Police have again swooped on a house at Sylvania, the alleged site of a drug importations base, seizing drugs and large amounts of cash from the property.
The Australian Federal Police (AFP) commenced proceedings in a Sydney court seeking to confiscate a house containing hidden rooms allegedly developed and used for drug trafficking purposes, under Commonwealth proceeds of crime legislation.
On July 10, the Supreme Court of NSW made orders that restrained the residential property, under section 19 of the Proceeds of Crime Act 2002 (Cth) based on the allegation the property was used in, or in connection with, various drug offences under the Criminal Code Act 1995.
This court action follows an earlier AFP investigation into the activities of a Sydney-based Colombian organised crime group allegedly involved in the importation of border-controlled drugs and the laundering of proceeds of crime.
Officers had previously executed a search warrant at the Sylvania property in 2017, discovering two hidden rooms inside a cellar containing automatic doors disguised as a bookshelf.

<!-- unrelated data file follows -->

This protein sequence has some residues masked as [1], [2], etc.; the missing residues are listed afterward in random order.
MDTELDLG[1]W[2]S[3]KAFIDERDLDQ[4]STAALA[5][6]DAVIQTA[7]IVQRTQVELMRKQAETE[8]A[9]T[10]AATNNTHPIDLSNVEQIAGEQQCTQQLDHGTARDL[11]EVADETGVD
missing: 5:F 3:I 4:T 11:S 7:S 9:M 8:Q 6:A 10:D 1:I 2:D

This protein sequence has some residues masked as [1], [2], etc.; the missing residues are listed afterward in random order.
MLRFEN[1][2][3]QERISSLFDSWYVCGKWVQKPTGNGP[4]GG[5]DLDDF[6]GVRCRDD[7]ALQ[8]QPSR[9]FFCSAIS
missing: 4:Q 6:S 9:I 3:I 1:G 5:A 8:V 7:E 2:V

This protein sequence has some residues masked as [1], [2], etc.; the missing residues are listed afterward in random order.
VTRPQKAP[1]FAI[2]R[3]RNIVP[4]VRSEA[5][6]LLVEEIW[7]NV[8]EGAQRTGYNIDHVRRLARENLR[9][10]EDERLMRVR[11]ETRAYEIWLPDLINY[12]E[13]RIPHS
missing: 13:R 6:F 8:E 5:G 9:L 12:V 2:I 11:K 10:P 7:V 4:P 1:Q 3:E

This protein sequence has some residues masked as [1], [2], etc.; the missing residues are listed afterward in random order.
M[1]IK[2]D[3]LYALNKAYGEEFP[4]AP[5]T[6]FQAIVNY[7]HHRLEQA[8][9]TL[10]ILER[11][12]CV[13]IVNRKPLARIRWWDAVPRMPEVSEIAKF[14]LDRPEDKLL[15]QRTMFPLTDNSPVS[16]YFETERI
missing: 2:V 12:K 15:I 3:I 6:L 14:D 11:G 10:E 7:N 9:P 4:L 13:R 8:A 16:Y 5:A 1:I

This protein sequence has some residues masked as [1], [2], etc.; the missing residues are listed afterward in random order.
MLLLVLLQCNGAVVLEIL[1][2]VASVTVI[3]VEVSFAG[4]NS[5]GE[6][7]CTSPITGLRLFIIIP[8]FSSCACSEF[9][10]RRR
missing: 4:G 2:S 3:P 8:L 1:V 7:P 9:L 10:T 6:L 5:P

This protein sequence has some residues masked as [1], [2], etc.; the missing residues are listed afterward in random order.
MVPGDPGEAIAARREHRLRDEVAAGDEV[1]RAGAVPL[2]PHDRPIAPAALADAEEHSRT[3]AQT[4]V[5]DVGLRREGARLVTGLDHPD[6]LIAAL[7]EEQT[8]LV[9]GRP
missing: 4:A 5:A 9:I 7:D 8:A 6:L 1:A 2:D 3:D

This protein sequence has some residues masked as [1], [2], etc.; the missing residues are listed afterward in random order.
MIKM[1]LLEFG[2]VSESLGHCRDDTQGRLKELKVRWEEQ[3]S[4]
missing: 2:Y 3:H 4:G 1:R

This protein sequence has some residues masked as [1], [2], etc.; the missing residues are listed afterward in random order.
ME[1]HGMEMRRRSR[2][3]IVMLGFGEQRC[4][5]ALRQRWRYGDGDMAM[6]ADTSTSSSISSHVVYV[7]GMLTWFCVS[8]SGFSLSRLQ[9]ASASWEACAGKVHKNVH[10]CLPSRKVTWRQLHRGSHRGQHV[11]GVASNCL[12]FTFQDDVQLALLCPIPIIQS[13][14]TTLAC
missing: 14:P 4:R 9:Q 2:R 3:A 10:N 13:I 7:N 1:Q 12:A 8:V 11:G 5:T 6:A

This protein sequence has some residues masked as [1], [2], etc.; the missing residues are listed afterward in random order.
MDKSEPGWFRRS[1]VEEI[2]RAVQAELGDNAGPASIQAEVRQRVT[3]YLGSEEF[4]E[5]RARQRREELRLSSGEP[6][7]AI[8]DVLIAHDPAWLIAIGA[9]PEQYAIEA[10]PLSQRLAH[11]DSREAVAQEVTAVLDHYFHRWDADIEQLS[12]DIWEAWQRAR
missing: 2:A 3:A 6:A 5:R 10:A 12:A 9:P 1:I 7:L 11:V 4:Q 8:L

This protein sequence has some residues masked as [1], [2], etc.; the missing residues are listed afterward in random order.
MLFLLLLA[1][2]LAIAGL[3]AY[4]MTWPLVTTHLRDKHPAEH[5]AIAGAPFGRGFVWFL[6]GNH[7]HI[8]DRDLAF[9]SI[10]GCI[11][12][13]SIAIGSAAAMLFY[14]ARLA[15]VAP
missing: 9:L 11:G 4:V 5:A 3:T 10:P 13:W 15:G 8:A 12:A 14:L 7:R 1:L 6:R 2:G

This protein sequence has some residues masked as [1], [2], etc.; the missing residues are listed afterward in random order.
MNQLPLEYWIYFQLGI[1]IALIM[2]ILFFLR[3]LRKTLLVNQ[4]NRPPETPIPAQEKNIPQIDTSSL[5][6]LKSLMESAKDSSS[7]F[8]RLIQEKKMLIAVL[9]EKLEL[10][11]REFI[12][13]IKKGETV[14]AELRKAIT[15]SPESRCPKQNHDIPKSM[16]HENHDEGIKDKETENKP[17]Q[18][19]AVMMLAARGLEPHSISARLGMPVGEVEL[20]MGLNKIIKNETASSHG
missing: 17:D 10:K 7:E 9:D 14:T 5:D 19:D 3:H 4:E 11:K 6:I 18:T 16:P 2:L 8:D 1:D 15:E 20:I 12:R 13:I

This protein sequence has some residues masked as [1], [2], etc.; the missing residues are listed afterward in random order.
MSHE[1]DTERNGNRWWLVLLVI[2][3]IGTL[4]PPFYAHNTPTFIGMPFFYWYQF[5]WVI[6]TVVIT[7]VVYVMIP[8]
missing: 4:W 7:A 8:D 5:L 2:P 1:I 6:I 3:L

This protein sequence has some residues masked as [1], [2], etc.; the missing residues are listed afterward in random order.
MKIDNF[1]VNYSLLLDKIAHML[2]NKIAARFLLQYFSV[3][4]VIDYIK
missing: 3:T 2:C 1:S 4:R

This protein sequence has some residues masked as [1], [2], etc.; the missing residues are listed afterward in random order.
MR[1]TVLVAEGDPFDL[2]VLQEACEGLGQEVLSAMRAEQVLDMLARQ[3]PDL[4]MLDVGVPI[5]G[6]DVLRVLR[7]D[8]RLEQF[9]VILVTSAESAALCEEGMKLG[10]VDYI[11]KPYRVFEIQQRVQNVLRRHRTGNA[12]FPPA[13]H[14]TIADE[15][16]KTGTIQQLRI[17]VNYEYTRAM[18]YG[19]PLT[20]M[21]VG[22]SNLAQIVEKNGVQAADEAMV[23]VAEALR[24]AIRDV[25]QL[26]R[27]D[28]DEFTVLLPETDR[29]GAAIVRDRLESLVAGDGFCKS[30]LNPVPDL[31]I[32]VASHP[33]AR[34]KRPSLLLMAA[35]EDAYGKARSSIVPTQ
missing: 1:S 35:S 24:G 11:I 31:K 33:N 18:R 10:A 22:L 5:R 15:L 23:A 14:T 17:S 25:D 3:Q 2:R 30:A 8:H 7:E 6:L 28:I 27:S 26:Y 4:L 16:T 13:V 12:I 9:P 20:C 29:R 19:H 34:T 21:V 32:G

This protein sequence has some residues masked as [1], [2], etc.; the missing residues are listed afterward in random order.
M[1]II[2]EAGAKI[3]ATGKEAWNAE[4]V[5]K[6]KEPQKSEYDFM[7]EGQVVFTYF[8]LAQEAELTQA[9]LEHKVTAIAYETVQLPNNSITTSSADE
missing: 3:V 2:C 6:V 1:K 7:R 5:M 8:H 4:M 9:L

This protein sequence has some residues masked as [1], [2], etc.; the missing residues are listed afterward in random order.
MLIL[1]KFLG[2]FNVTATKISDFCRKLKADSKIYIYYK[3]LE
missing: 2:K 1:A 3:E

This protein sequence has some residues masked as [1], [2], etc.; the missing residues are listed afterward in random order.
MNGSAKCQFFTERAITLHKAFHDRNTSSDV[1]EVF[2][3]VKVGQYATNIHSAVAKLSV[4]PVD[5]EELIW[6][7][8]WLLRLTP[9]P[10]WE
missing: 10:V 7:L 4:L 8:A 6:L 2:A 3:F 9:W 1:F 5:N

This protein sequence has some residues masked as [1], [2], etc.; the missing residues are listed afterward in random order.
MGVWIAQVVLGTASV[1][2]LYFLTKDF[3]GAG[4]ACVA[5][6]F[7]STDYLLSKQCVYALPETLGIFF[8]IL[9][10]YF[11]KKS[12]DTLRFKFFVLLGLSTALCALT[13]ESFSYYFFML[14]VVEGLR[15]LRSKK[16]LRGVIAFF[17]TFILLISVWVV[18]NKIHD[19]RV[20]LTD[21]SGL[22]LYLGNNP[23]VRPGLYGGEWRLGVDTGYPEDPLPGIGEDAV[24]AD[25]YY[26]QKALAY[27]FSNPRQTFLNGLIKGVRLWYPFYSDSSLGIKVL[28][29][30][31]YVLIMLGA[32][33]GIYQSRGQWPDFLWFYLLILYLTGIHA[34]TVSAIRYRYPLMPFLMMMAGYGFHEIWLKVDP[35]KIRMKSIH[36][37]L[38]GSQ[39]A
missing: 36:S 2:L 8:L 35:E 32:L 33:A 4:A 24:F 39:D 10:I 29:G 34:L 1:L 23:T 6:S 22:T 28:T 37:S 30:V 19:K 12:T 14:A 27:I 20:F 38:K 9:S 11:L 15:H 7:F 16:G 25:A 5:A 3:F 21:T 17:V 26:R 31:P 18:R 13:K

They seized cash, drugs, a wireless transmitting detection device, a Taser and replica firearms from the property at the time.
A man, 45, the joint owner of the property, was charged for several drug-related offences, including supplying cocaine, possessing cannabis and dealing in proceeds of crime with a value over $100,000.
Earlier this year he pleaded guilty to certain offences. He was sentenced to three years and six months imprisonment, with a non-parole period of two years and four months.
The construction, and subsequent use, of the hidden rooms for the purpose of drug trafficking activities underpinned the restraining order application.
On July 11 this year, members of the AFP Criminal Assets Confiscation Taskforce executed a search warrant at the property under the Proceeds of Crime Act to gather further evidence to assist with future court proceedings, alleging the property was used as an instrument of crime.
AFP Coordinator Criminal Assets Litigation Penelope Kelton says the AFP is relentless in seeking opportunities to disrupt, deter and reduce serious and organized crime by depriving criminals of their assets, including things they use, or intend to use, to commit their crimes.
"The ability to confiscate items used in the commission of crimes sends a clear message to the criminal underworld - if you commit the crime, we are prepared to target your assets," she said.
"Drug related crime puts a great strain on the community through increased health care costs, associated property crime and other forms of violence. It is only reasonable that police can fight back on behalf of the community by targeting those who seek to profit from inflicting this misery."
The investigation is ongoing.